I actually think Biden's response was appropriate and effective. He denied the allegations but acknowledged that accusers need to be taken seriously and charges need to be investigated. I think he was wise to ask that any record of a complaint be unearthed and released. I think he was also wise not to invite his political enemies to root around in the papers he donated to the U of Delaware. He gave his answer.

Hi, Gene. I've been enjoying your Wolf Hall book club. Just curious about your reaction to Trump's comparing himself (favorably!) to Lincoln. At the Lincoln Memorial no less. Unbelievable, no? Or sadly, only too believable.

Thanks about the book club. And about Trump saying he's been treated worse than Lincoln, you're right. Depressingly predictable.

Your opinion of this ad please and will the Lincoln Project change some Republicans into stealth Biden voters?

I found it stunningly effective, and I hope it does create some new Biden voters. The GOP politicos who are behind the Lincoln Project are very, very good at this sort of thing.

Where do you think Tara Reade's allegations against Joe Biden are heading? I'm concerned that Trump, with some 25 women accusing him of sexual assault, gets off scott-free while Biden must be held accountable. Is this the direction we're heading in?

No. At least, I'm not going there. I hope others don't, as well.

Remember all the unaired footage from "The Apprentice" that never got released where even his own campaign got caught admitting they were worried Donald Trump used racist slurs on them? Why has the press just given up on that?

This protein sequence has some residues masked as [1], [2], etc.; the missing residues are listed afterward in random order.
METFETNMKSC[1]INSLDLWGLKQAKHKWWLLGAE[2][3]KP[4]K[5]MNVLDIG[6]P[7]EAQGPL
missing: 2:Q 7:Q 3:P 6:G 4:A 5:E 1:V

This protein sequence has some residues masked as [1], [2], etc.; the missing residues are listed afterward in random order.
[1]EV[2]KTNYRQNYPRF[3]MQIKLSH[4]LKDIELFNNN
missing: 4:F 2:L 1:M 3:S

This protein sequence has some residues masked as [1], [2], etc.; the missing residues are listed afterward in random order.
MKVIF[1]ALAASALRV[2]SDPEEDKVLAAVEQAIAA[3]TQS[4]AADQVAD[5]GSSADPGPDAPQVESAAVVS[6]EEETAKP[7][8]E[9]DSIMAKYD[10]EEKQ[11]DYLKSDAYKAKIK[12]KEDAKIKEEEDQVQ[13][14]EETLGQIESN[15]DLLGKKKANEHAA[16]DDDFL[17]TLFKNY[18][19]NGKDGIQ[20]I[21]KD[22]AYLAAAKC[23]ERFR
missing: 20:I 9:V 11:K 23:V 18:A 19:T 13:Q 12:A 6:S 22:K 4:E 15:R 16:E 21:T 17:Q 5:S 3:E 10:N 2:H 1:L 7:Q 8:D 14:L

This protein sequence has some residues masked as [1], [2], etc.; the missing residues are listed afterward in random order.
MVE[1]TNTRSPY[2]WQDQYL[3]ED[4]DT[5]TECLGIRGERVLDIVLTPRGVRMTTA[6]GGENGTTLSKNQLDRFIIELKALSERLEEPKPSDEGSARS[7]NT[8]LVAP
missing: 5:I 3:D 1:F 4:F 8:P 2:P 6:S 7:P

Because that footage is apparently the private property of Mark Burnett, producer of The Apprentice, and we in the media cannot compel him to release it. We don't have subpoena power, I'm afraid.

I can't understand why, with the projected COVID-19 deaths going up from approximately 2,000 a day now to 3,000 in June, our leaders are lifting the sheltering orders that protect public health. Is it purely a matter of political and public pressure overruling medical best practices?

Short answer: Yes. Longer answer: As New York Gov. Andrew Cuomo said yesterday, our current shut-down condition is "not sustainable" in the long run. It just isn't. But there won't be a vaccine for at least a year, maybe two. So the question isn't whether we'll open up while the virus remains a threat. The question is when and how. I think it's clear that now is too soon -- the pandemic hasn't even crested in most of the states that are opening up -- and this impatience will clearly cost lives. But even if done at the proper time and in the proper way, opening up will result in more infections and deaths than if we stayed closed. The aim should be to minimize that increment.

Is it bad I just don't care? I'm going to vote for whoever is running against Trump. Without question. I'm not even paying attention. I just hear things in a general way and move on with my day. Are these things changing anyone from Biden to Trump?

I get paid to pay at least some attention to all that stuff so that you don't have to. But I admit that I can't imagine what I could possibly learn about Biden or his running mate that would make me vote for Trump. Just. being honest.